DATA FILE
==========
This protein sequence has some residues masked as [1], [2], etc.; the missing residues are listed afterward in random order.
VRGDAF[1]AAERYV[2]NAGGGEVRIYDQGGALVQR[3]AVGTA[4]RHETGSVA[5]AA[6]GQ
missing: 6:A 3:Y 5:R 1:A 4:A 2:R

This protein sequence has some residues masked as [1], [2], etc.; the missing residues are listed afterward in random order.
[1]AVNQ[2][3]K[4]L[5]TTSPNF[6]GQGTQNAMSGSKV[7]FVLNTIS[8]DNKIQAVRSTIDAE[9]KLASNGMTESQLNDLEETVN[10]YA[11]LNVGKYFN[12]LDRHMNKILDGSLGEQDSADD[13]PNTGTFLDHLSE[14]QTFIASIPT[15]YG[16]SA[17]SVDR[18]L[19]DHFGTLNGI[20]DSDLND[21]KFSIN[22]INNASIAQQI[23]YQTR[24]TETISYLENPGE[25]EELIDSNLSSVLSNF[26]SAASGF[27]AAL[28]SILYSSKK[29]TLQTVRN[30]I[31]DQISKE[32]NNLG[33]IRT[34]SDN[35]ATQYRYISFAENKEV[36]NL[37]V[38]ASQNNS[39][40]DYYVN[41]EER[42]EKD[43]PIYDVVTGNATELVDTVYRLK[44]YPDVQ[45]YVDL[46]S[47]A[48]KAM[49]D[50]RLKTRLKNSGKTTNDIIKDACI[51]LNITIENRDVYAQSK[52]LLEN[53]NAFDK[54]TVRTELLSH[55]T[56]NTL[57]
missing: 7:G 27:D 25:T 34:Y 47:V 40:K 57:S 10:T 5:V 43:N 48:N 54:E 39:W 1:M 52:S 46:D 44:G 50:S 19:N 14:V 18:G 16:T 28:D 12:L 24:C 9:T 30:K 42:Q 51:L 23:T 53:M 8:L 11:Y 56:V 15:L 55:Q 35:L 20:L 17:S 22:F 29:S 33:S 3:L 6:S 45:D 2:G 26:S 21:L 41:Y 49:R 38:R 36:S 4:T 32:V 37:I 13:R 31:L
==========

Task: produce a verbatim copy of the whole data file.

This protein sequence has some residues masked as [1], [2], etc.; the missing residues are listed afterward in random order.
VRGDAF[1]AAERYV[2]NAGGGEVRIYDQGGALVQR[3]AVGTA[4]RHETGSVA[5]AA[6]GQ
missing: 6:A 3:Y 5:R 1:A 4:A 2:R

This protein sequence has some residues masked as [1], [2], etc.; the missing residues are listed afterward in random order.
[1]AVNQ[2][3]K[4]L[5]TTSPNF[6]GQGTQNAMSGSKV[7]FVLNTIS[8]DNKIQAVRSTIDAE[9]KLASNGMTESQLNDLEETVN[10]YA[11]LNVGKYFN[12]LDRHMNKILDGSLGEQDSADD[13]PNTGTFLDHLSE[14]QTFIASIPT[15]YG[16]SA[17]SVDR[18]L[19]DHFGTLNGI[20]DSDLND[21]KFSIN[22]INNASIAQQI[23]YQTR[24]TETISYLENPGE[25]EELIDSNLSSVLSNF[26]SAASGF[27]AAL[28]SILYSSKK[29]TLQTVRN[30]I[31]DQISKE[32]NNLG[33]IRT[34]SDN[35]ATQYRYISFAENKEV[36]NL[37]V[38]ASQNNS[39][40]DYYVN[41]EER[42]EKD[43]PIYDVVTGNATELVDTVYRLK[44]YPDVQ[45]YVDL[46]S[47]A[48]KAM[49]D[50]RLKTRLKNSGKTTNDIIKDACI[51]LNITIENRDVYAQSK[52]LLEN[53]NAFDK[54]TVRTELLSH[55]T[56]NTL[57]
missing: 7:G 27:D 25:T 34:Y 47:V 40:K 57:S 10:T 5:V 43:N 48:N 54:E 39:W 1:M 52:S 46:D 44:G 50:S 19:N 14:V 18:G 16:T 28:D 12:L 24:C 9:T 30:K 42:Q 51:L 23:T 53:M 8:L 11:Y 56:V 15:L 55:Q 35:L 20:L 17:S 22:F 29:S 33:S 3:L 6:S 45:D 2:G 26:S 21:L 41:Y 49:R 38:R 36:S 4:T 32:V 37:I 13:R 31:L